Operators can avoid repeating past mistakes to participate in an open IoT ecosystem
The history of the telecoms industry is littered with failed attempts to own new market opportunities. However, in the Internet of Things (IoT) operators can be enablers of an open ecosystem that extends beyond the provision of connectivity and receive fair recompense for doing so, Alon Segal, the chief technology officer of Telit, tells George Malim
George Malim: Which IoT technologies does Telit see as being the most widely adopted over the next two years? Is it possible to prioritise or is the market place as fragmented as usual?
Alon Segal: The market is fragmenting particularly with the introduction of low end connectivity such as Cat-M and NB-IoT. There is a lot happening both at the high end and the low end. At the high end, Cat 18 technologies are precursors to 5G. We see this as a growth domain, pushing early trials by enterprises. The push for fixed wireless access is also very much in this domain because it enables companies to deploy fibre-competitive speeds without actually deploying fibre. Until 5G becomes reality this is very much the driver.
On the other side, we see momentum in Cat M and narrowband technologies across a spectrum of users. As usual, though, there is hype and noise and the availability of devices needs to catch up with the announcements. The bifurcation of offering both high and low end solutions shows the tremendous potential.
GM: What do you see as the greatest challenges left to address in terms of IoT connectivity?
AS: IoT connectivity is easy and difficult at the same time. Nothing has really changed in this domain but the complexity of deploying a solution is quite challenging from a user perspective. It’s threading all the pieces together for an OEM to manufacture a devices or to put a service together that presents the challenge.
GM: What role do you expect telecoms operators to have in the IoT ecosystem? Do they have more to offer than just the connectivity?
AS: If you think about what happened with all the over-the-top (OTT) players – Netflix, Google and iTunes – in essence, the carriers tried to play a walled garden role. They fought that battle instead of becoming an open ecosystem player and enjoying the benefits of that ecosystem. Had they created value through their services and billing, they may have enjoyed part of that opportunity.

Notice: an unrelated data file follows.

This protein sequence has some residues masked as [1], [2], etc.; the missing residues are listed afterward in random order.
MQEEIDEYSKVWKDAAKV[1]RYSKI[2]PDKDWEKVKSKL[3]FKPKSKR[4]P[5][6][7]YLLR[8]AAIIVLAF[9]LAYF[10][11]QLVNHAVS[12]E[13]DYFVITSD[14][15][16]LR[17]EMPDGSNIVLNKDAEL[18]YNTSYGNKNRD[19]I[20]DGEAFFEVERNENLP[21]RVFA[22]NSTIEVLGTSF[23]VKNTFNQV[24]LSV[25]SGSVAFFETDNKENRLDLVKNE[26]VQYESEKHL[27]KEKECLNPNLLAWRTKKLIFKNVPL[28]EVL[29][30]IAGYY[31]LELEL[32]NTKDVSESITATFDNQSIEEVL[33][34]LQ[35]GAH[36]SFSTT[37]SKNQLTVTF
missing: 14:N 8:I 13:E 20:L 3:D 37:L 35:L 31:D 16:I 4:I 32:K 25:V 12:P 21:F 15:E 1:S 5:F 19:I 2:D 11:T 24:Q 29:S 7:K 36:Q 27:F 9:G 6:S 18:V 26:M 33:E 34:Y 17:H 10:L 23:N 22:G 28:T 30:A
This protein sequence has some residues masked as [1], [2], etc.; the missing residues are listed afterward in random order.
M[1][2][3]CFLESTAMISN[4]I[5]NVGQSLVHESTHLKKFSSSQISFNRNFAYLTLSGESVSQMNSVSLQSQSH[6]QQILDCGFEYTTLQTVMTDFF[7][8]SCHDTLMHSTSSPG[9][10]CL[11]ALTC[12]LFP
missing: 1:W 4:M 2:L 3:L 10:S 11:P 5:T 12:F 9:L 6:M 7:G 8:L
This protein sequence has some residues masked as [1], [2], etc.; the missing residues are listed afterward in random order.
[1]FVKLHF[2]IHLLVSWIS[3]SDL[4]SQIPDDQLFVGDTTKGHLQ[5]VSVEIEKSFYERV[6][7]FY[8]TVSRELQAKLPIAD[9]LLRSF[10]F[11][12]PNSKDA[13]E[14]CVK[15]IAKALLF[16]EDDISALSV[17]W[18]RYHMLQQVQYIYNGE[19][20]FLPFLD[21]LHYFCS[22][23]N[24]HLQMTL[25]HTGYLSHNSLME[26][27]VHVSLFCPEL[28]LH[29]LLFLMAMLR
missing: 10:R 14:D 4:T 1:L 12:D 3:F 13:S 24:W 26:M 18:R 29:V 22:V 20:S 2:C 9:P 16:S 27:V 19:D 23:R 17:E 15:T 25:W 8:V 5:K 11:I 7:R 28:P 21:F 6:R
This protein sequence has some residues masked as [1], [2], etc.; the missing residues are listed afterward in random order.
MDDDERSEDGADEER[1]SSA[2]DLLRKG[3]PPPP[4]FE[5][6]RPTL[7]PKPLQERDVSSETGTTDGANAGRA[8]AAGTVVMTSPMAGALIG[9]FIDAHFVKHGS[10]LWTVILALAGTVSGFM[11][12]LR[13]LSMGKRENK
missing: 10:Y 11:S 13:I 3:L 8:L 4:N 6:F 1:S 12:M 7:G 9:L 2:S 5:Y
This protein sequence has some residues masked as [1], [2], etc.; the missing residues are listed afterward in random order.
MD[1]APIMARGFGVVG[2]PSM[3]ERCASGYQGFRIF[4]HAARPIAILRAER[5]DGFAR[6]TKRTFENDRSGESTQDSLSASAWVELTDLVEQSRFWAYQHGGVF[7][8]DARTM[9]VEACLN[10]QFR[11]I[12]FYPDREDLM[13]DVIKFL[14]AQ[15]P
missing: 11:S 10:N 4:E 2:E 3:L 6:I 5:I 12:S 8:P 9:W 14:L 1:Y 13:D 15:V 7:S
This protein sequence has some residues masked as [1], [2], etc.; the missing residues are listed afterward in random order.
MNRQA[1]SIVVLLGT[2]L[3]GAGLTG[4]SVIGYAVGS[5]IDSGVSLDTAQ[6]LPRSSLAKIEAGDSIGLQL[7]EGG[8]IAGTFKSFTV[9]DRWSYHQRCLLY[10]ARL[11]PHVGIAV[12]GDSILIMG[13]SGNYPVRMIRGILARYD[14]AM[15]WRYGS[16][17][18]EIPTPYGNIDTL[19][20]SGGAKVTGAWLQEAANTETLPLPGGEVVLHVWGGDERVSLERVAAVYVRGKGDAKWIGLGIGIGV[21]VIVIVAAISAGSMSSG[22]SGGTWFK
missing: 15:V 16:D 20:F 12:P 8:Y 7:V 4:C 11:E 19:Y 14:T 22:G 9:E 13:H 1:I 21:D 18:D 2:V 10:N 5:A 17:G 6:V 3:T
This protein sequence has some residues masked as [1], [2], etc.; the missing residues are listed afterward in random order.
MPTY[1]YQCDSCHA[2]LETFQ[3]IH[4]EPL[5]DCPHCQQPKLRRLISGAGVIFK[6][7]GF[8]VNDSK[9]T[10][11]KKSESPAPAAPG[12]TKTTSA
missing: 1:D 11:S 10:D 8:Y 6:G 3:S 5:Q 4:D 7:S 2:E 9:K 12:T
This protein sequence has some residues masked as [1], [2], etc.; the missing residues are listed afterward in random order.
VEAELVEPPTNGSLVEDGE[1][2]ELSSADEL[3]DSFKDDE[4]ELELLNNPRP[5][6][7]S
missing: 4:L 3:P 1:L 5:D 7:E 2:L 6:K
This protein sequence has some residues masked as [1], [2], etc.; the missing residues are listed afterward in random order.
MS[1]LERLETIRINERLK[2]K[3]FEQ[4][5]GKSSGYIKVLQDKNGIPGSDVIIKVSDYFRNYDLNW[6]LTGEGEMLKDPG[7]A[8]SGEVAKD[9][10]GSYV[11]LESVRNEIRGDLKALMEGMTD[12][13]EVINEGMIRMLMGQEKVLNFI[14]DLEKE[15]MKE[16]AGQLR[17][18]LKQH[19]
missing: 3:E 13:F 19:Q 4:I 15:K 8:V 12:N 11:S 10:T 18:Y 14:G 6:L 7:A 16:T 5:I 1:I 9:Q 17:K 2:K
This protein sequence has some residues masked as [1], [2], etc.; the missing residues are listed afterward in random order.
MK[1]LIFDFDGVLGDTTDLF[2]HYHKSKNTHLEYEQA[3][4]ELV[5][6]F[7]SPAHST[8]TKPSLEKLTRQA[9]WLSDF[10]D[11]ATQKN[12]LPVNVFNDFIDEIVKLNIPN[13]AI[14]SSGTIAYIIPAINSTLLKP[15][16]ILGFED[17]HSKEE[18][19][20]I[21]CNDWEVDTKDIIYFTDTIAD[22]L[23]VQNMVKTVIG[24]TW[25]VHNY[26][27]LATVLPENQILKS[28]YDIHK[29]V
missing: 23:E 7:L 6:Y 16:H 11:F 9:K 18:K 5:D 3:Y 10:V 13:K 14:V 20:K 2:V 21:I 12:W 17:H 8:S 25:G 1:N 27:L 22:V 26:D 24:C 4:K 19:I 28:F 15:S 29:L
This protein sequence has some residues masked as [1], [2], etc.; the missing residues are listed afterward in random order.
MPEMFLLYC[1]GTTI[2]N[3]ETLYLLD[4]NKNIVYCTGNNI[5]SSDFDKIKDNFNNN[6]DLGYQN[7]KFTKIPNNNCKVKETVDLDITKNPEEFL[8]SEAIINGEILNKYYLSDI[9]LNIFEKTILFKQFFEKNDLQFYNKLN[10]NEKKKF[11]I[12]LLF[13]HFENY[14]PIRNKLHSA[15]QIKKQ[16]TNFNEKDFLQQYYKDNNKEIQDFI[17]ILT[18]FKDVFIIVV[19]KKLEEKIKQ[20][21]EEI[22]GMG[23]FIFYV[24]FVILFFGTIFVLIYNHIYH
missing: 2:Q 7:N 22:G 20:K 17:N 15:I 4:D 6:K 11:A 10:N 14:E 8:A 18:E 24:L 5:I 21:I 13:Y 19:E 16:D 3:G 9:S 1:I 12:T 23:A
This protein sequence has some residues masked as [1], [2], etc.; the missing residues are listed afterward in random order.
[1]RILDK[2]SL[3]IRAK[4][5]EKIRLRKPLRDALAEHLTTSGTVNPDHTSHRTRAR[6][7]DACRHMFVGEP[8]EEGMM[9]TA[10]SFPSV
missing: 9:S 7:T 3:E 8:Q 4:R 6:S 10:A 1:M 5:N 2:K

The challenge for carriers in IoT lies in rethinking their roles. I can see two approaches. One is in the evolution of the network and understanding what 5G means beyond the radio access network. Carriers talk about the cloudification of the network with network functions virtualisation (NFV) and software defined networks (SDN) and how the smart edge and open source come into play but let’s see how they follow through on the openness vision.
The other approach is that carriers are clearly focused on vertical services where they can exact a premium and that comes not so much from connectivity but from the services as a whole.
The network gatekeeper is the carrier, they are proud of it and they have an opportunity to play a valuable part in the IoT ecosystem and deserve a fair return for that.
GM: Do you see a role for Telit in supporting, supplying or partnering with telecoms operators to enable them to make more comprehensive IoT offerings to their enterprise customers?
AS: The operators are a crucial part of this chain. We need to work with carriers and can can help alleviate the pain. A company like Telit has clear knowledge of device manufacture and that is not a natural domain for mobile network operators. I don’t see carriers being the natural choice for supporting an excavator manufacturer from the point of assembly through to the complete vehicle being deployed in a mining operation in another part of the globe.
Systems have become so complex that you really do need intelligent partners so yes, there’s a role for us to play and carriers want to play a more significant role too.
GM: How does Telit see the emergence of artificial intelligence (AI) and machine learning? Are these topics for future maturity or are there use cases now?
AS: Let’s stray from IoT and admit that AI is a reality today. Any merchandising and marketing from SEO down is based on AI and the model works really well in the web domain. The application of AI to a much broader domain [such as IoT] involves access to the data, which is not trivial, and the ability to extract information from the data. In IoT, we’re data rich but information poor. Therefore, two-way communications are required to extract value from the data. Telit can play a very significant role in this because of the complexity and cost issues.